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post #19 of 112 Old 02-14-2007, 11:05 PM
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Most of these problems come from bleeding issues , if you ever check the back of your stock pads you will see that they are indeed HH's , there are a few reasons why the radial master appears to be better , but the main one is that infact it is easier to bleed compared to the old, I have bled my stock master off the bars and I have excellent or should I say minimal play, I couldnt achieve this with bleeding on the bike and I see no reason to swap it out for a radial at this time.

Get them bubbles out dudes, one of the best ways is to take it to the track to shake them little suckers out of their hidey holes and back up the lines to the master.

A lot of these problems I here about arent brake fade , but extra lever travel after a few hard laps or fade due to pressure decrease caused by air or gas pockets and not pad fade.

Oh and one more thing, it is easier to get an air bubble out from the top of a tube than the bottom , thats why Kawi put a bleeder at the master end on the 06's.

As far as vac pumps , I am not a big fan , afterall if you are trying to suck an air bubble from the top of a tube all the way down, through a chamber in a caliper and into its reservoir , that takes a lot of fluid movement and still doesnt necessarily pull the air bubble down.
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post #20 of 112 Old 02-14-2007, 11:20 PM
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Quote:
Originally Posted by FAF
Most of these problems come from bleeding issues , if you ever check the back of your stock pads you will see that they are indeed HH's , there are a few reasons why the radial master appears to be better , but the main one is that infact it is easier to bleed compared to the old, I have bled my stock master off the bars and I have excellent or should I say minimal play, I couldnt achieve this with bleeding on the bike and I see no reason to swap it out for a radial at this time.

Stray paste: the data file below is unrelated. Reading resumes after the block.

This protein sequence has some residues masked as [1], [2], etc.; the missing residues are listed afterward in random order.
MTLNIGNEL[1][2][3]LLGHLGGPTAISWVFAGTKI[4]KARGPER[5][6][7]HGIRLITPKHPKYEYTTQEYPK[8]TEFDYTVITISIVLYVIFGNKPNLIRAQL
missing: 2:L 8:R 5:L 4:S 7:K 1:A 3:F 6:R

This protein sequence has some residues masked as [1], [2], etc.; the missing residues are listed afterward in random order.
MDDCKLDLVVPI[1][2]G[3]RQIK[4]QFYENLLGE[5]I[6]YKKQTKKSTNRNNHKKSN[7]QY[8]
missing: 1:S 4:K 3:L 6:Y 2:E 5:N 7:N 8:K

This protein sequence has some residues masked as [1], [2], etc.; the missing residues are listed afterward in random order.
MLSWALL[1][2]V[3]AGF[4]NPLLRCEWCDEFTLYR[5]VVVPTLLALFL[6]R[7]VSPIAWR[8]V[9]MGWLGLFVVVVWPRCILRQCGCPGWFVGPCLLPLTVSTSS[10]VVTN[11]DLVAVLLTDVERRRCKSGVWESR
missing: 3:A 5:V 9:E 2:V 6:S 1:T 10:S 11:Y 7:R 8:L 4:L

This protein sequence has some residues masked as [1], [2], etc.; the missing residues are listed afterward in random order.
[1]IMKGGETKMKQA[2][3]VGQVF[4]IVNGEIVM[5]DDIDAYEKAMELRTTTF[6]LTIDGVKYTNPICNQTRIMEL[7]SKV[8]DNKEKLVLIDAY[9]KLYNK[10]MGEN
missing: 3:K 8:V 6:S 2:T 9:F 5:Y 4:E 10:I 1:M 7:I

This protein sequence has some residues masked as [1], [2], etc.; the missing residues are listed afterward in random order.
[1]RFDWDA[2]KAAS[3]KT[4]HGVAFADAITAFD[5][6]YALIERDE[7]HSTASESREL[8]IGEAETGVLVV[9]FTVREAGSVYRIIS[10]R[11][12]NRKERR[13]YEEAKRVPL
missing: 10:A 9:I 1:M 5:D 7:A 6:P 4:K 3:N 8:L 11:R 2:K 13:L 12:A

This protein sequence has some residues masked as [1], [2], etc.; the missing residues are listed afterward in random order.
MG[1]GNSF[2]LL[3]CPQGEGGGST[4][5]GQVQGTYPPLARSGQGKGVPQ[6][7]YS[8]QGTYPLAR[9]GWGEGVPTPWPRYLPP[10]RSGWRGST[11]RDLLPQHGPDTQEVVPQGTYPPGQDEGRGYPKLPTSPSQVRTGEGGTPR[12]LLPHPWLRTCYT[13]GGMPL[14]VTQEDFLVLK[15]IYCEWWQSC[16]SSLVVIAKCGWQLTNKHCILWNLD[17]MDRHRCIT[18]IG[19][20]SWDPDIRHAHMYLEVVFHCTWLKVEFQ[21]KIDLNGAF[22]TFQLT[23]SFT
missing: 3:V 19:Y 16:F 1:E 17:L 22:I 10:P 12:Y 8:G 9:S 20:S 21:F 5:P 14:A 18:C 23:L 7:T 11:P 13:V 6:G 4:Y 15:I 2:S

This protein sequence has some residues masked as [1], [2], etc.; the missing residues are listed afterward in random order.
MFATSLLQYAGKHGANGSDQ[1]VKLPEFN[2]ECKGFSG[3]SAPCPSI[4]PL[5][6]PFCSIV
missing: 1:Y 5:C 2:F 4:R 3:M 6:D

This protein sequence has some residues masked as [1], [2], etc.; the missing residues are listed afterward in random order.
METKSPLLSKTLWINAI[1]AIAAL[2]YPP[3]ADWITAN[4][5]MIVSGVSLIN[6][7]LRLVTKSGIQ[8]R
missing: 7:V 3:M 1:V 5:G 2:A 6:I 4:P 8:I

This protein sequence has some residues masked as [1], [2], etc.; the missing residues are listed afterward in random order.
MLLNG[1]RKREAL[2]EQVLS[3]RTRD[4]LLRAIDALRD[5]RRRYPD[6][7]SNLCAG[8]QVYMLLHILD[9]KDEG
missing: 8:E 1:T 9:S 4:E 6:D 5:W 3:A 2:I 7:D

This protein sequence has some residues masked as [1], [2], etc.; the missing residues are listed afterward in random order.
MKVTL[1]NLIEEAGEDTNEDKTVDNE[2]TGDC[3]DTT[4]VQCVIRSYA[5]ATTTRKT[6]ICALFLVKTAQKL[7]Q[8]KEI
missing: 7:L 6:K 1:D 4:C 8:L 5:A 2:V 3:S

Get them bubbles out dudes, one of the best ways is to take it to the track to shake them little suckers out of their hidey holes and back up the lines to the master.

A lot of these problems I here about arent brake fade , but extra lever travel after a few hard laps or fade due to pressure decrease caused by air or gas pockets and not pad fade.

Oh and one more thing, it is easier to get an air bubble out from the top of a tube than the bottom , thats why Kawi put a bleeder at the master end on the 06's.

As far as vac pumps , I am not a big fan , afterall if you are trying to suck an air bubble from the top of a tube all the way down, through a chamber in a caliper and into its reservoir , that takes a lot of fluid movement and still doesnt necessarily pull the air bubble down.
Good post FAF, I believe the first reviews of the 10 from the Mags said the exact thing, a proper bleed seems to cure most of that. I know when I went to my first track day on a stock 10 it wasn't a problem but then again i don't ride or use the brakes as some of you guys....but was very hard on the bike to accelerate from corner to corner and could stop/slow down with no problems...drag strip runs I would be stopping from 150mph down to nothing to turn out from the strip. I guess what I am saying is for a normal rider the brakes are able to stop the 10 with no problem from factory, for constant track day riders well maybe it's an issue to be addressed but it seems a good bleeding of the brakes cures most problems.